Another day of no progress in NHL labor war


Another day of no progress in NHL labor war

The NHL and NHLPA met for a second day with federal mediators in New Jersey on Thursday, and once again no progress was made. Union officials Donald Fehr and Steve Fehr were in attendance for sessions with the mediator, and NHL attorney Bob Batterman without the presence of commissioner Gary Bettman or deputy commissioner Bill Daly represented the league on a day that left both sides exactly where they had started.
Steve Fehr met with the media briefly and said the NHL and NHLPA would be in touch on Friday to discuss the next step, but it appears neither side is budging after last weeks bizarre press conference showdown.
There has been contact between the parties today, principally at the mediators office, Steve Fehr said to reporters. Ive met with the mediator, Bob Batterman outside counsel for the league has been there. Weve met separately through the mediator at times, weve met together, Don was over there very briefly.
I think were done with contact for tonight.
Interestingly enough an report surfaced that one of the Board of Governors had presented a middle-ground offer that, in the words of that individual, would be approved by the NHL owners. It included a compromise of a nine-year CBA that everybody on both sides would be overwhelmingly in favor of, along with a seven-year cap on personal player contracts up from the five-year maximum that the NHL is currently seeking.
The presentation also included a simple buyout option that would be within the salary cap, allowing the league to transition into the lowered cap ceiling and altered financial landscape.
It all makes plenty of sense and has been the natural end-game for both sides once they actually get around to negotiating face-to-face. It could probably end the lockout within a few hours of frank, honest discussion between the key players from both parties, but those moments have been far and few between in these negotiations. So it looks like the NHL lockout will roll past the 90-day mark and extend into next week unless something miraculous happens in the coming days.

MLB players' union agrees to pitchless intentional walks

MLB players' union agrees to pitchless intentional walks

NEW YORK - There won't be any wild pitches on intentional walks this season.

The players' association has agreed to Major League Baseball's proposal to have intentional walks without pitches this year.

"It doesn't seem like that big of a deal. I know they're trying to cut out some of the fat. I'm OK with that," Cleveland manager Terry Francona said.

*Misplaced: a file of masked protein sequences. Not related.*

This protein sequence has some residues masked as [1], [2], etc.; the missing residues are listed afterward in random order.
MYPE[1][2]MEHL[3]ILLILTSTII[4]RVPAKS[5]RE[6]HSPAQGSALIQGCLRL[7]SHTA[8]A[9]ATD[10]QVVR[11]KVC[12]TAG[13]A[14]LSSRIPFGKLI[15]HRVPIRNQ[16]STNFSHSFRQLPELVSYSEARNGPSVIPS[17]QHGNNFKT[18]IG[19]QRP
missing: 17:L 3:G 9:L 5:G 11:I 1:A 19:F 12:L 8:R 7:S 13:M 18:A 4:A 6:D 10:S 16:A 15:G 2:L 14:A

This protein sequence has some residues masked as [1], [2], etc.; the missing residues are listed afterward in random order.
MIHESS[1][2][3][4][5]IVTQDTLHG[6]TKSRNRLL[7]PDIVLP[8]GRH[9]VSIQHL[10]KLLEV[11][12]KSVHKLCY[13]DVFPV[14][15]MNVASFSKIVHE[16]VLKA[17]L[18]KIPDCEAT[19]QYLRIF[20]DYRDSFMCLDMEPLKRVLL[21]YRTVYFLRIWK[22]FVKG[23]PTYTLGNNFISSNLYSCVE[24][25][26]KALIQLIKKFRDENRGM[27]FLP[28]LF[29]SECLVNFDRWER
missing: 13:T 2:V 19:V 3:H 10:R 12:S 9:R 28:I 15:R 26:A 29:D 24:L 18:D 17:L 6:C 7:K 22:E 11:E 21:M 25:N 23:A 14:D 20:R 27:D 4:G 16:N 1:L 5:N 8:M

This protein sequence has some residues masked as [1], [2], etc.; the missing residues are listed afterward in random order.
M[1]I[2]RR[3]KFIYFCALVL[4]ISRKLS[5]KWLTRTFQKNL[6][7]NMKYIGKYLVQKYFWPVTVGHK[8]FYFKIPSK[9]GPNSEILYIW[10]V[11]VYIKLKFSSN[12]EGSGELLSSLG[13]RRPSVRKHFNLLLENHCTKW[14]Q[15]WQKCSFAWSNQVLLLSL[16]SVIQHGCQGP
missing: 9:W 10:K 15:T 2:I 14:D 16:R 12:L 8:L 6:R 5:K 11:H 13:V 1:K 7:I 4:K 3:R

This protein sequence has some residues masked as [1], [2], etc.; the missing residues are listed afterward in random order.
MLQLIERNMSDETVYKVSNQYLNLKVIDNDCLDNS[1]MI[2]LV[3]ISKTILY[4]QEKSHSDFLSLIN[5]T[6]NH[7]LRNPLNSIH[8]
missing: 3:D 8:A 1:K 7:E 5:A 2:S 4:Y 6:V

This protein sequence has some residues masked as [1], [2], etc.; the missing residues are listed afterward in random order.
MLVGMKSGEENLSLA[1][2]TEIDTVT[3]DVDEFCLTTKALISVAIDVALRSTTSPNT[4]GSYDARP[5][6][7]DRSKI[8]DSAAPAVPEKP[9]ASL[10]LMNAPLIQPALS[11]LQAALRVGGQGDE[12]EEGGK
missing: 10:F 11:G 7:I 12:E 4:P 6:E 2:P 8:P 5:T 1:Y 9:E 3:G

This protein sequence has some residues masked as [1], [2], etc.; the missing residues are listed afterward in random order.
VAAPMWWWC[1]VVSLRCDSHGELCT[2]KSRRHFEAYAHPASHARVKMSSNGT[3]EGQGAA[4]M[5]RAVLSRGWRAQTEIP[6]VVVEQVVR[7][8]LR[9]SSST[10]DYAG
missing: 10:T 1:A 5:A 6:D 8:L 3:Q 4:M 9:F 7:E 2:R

While the union has resisted many of MLB's proposed innovations, such as raising the bottom of the strike zone, installing pitch clocks and limiting trips to the mound, players are willing to accept the intentional walk change.

"As part of a broader discussion with other moving pieces, the answer is yes," union head Tony Clark wrote Wednesday in an email to The Associated Press. "There are details, as part of that discussion, that are still being worked through, however."

The union's decision was first reported by ESPN .

"I'm OK with it. You signal. I don't think that's a big deal," Yankees manager Joe Girardi said. "For the most part, it's not changing the strategy, it's just kind of speeding things up. I'm good with it."

There were 932 intentional walks last year, including 600 in the National League, where batters are walked to bring the pitcher's slot to the plate.

"You don't want to get your pitcher out of a rhythm, and when you do the intentional walk, I think you can take a pitcher out of his rhythm," Girardi said. "I've often wondered why you don't bring in your shortstop and the pitcher stand at short. Let the shortstop walk him. They're used to playing catch more like that than a pitcher is."

Agreement with the union is required for playing rules changes unless MLB gives one year advance notice, in which case it can unilaterally make alterations. Baseball Commissioner Rob Manfred expressed hope Tuesday that ongoing talks would lead to an agreement on other changes but also said clubs would reserve the right to act unilaterally, consistent with the rule-change provision of the sport's labor contract.

Some changes with video review can be made unilaterally, such as shortening the time to make a challenge.

"I know they were thinking about putting in a 30-second (limit) for managers to make a decision," Francona said. "I actually wish they would. I think it would hustle it up and if we can't tell in 30 seconds, maybe we shouldn't be doing it anyway."

Blakely: Jae Crowder is more than 'just another guy' on Celtics

Blakely: Jae Crowder is more than 'just another guy' on Celtics

As the NBA trade deadline gets closer and closer, A. Sherrod Blakely helps shed some light as to why the Boston Celtics may be unwilling to part ways with Jae Crowder